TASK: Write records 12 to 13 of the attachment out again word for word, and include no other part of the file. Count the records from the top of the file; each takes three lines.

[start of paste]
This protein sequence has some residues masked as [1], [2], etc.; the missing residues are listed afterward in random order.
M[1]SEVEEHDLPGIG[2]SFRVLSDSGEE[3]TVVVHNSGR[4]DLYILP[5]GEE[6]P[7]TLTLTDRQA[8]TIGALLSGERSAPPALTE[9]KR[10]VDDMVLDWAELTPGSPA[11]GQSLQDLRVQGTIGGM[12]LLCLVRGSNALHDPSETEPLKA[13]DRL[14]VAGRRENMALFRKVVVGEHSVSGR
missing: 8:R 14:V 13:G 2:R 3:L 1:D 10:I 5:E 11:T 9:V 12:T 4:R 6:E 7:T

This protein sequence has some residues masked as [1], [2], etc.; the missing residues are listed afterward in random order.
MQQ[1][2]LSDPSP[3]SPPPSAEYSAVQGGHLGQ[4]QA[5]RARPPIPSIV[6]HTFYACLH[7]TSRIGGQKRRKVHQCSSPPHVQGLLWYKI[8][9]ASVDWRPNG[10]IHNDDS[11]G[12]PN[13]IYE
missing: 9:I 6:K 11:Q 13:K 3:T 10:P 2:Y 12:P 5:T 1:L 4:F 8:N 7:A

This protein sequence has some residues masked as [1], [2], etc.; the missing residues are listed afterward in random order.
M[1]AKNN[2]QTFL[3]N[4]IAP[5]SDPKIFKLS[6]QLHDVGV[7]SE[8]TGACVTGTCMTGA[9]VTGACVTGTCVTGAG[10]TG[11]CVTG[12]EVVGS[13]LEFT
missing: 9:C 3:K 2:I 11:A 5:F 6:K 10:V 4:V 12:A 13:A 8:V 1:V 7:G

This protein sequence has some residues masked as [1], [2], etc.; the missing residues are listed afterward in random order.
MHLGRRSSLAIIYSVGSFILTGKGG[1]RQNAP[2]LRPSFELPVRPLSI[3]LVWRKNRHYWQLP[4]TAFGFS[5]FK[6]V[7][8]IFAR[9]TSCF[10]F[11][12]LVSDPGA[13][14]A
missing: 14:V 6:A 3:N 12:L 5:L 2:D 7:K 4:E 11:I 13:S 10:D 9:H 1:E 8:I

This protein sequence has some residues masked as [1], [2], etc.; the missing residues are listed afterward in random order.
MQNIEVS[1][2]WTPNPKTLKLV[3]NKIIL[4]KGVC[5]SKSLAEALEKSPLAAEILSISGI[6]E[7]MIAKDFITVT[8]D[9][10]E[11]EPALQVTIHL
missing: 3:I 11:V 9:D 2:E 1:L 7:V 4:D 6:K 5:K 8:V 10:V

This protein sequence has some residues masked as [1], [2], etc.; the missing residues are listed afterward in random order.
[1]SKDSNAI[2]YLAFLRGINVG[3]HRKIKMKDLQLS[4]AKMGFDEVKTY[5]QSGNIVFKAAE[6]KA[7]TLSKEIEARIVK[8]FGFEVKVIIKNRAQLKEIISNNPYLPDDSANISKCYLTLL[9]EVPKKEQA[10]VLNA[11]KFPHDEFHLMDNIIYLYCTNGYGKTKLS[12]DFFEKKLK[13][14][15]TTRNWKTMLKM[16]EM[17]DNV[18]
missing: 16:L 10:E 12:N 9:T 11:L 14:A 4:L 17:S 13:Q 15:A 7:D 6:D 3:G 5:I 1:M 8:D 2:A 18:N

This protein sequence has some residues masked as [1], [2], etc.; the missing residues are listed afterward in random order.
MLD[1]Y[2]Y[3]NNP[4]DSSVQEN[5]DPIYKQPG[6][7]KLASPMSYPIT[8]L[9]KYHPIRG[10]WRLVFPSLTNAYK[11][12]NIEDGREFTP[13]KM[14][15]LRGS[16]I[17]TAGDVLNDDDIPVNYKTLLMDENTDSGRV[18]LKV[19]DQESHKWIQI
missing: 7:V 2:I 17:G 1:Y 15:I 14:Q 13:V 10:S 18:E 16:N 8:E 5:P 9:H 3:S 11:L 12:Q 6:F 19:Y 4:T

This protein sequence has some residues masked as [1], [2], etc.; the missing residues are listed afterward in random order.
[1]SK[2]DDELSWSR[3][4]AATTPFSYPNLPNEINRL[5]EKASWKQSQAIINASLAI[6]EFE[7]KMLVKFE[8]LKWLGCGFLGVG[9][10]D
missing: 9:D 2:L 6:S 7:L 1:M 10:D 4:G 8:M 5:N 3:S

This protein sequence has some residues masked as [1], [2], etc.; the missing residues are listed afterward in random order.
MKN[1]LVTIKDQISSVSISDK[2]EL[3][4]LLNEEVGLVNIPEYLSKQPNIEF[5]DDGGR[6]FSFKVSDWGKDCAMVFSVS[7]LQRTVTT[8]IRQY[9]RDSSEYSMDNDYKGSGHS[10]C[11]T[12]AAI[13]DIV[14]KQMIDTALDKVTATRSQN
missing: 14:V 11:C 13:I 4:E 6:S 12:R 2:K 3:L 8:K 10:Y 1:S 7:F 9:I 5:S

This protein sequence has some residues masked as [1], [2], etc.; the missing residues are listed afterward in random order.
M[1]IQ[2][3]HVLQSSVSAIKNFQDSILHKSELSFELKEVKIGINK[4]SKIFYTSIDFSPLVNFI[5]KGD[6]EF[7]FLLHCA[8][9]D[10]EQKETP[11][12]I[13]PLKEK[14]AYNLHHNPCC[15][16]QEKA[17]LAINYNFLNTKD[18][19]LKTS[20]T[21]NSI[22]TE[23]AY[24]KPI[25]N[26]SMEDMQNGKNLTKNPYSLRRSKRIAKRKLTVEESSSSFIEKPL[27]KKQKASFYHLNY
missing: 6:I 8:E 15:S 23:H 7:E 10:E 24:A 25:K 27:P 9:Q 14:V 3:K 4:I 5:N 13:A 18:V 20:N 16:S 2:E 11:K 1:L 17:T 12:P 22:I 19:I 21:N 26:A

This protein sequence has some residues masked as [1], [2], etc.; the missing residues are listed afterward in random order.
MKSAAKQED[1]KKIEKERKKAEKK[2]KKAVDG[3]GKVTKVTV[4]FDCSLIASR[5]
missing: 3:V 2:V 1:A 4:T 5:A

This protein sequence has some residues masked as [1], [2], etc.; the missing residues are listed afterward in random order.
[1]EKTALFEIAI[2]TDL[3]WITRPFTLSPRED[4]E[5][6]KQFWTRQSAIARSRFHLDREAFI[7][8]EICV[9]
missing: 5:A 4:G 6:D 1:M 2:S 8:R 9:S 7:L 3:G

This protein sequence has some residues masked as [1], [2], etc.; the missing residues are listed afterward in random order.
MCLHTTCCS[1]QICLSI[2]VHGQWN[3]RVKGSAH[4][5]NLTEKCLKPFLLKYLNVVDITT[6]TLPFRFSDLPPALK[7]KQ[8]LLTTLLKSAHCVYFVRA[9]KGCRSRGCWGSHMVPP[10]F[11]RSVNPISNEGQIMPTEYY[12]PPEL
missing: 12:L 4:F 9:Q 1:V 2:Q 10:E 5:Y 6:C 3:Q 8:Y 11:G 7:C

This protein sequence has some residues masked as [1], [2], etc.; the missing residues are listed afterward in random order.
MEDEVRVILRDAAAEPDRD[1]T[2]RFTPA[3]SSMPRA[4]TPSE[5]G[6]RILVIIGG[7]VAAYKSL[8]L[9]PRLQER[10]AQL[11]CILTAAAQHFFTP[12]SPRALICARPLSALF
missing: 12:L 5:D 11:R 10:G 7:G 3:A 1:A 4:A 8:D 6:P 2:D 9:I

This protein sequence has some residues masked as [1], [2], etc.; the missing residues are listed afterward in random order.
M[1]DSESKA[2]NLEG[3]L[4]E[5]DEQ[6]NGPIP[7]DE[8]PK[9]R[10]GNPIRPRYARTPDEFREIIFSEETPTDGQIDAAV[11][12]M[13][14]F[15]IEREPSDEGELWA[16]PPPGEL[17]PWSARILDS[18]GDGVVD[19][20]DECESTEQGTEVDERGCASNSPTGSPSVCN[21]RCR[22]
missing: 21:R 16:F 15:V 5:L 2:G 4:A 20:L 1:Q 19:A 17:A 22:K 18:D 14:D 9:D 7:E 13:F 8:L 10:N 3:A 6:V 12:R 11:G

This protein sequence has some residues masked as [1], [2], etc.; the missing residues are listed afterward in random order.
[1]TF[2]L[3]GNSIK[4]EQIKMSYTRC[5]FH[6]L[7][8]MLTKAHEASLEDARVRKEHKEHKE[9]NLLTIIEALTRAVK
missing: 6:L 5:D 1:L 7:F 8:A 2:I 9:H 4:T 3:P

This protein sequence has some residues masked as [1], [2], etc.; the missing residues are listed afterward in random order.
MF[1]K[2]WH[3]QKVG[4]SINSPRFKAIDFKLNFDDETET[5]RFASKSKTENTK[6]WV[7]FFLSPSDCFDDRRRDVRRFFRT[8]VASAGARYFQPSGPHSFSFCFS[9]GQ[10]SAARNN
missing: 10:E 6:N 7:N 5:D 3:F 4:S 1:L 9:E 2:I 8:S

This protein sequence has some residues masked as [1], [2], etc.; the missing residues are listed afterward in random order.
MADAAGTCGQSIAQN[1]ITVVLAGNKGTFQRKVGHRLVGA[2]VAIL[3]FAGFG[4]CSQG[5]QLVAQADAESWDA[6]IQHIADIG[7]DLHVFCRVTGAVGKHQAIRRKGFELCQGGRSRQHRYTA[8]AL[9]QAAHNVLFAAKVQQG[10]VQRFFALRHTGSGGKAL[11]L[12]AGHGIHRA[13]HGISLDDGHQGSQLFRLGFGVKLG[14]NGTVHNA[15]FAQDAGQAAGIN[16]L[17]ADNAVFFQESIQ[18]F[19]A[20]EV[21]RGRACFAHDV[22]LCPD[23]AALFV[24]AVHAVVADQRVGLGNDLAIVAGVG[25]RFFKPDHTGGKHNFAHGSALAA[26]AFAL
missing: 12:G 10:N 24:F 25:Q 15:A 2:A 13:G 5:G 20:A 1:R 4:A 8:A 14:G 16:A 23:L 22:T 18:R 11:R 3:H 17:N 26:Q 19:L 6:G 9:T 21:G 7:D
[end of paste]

This protein sequence has some residues masked as [1], [2], etc.; the missing residues are listed afterward in random order.
[1]EKTALFEIAI[2]TDL[3]WITRPFTLSPRED[4]E[5][6]KQFWTRQSAIARSRFHLDREAFI[7][8]EICV[9]
missing: 5:A 4:G 6:D 1:M 2:S 8:R 9:S 7:L 3:G

This protein sequence has some residues masked as [1], [2], etc.; the missing residues are listed afterward in random order.
MCLHTTCCS[1]QICLSI[2]VHGQWN[3]RVKGSAH[4][5]NLTEKCLKPFLLKYLNVVDITT[6]TLPFRFSDLPPALK[7]KQ[8]LLTTLLKSAHCVYFVRA[9]KGCRSRGCWGSHMVPP[10]F[11]RSVNPISNEGQIMPTEYY[12]PPEL
missing: 12:L 4:F 9:Q 1:V 2:Q 10:E 5:Y 6:C 3:Q 8:Y 11:G 7:C